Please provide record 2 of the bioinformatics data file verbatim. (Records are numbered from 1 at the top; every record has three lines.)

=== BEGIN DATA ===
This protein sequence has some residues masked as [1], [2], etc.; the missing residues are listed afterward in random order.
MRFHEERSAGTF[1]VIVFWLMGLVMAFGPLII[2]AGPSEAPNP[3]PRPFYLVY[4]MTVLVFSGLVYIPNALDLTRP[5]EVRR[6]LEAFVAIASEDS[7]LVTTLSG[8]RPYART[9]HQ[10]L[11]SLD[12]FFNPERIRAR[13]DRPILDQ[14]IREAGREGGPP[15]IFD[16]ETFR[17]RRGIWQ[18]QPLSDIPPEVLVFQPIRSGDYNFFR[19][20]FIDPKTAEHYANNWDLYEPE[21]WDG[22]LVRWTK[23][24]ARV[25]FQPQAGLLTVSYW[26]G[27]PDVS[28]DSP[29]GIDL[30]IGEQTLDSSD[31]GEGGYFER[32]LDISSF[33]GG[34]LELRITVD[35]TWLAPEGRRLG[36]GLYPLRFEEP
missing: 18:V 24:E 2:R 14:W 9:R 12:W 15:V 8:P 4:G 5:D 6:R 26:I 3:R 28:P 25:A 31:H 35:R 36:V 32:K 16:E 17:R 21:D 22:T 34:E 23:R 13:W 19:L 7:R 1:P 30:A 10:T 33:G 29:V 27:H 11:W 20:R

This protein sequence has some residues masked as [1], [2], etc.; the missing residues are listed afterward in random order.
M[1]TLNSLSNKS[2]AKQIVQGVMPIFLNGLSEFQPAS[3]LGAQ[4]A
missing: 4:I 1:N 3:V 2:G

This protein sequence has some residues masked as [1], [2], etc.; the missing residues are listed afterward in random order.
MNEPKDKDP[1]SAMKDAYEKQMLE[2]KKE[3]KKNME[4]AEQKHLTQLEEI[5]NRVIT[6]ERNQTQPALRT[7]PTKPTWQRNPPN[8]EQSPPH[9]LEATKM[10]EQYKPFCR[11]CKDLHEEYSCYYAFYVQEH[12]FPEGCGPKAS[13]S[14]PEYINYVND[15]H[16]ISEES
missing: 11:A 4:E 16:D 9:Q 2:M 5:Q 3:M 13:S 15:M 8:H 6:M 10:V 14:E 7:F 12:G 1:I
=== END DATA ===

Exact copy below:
This protein sequence has some residues masked as [1], [2], etc.; the missing residues are listed afterward in random order.
M[1]TLNSLSNKS[2]AKQIVQGVMPIFLNGLSEFQPAS[3]LGAQ[4]A
missing: 4:I 1:N 3:V 2:G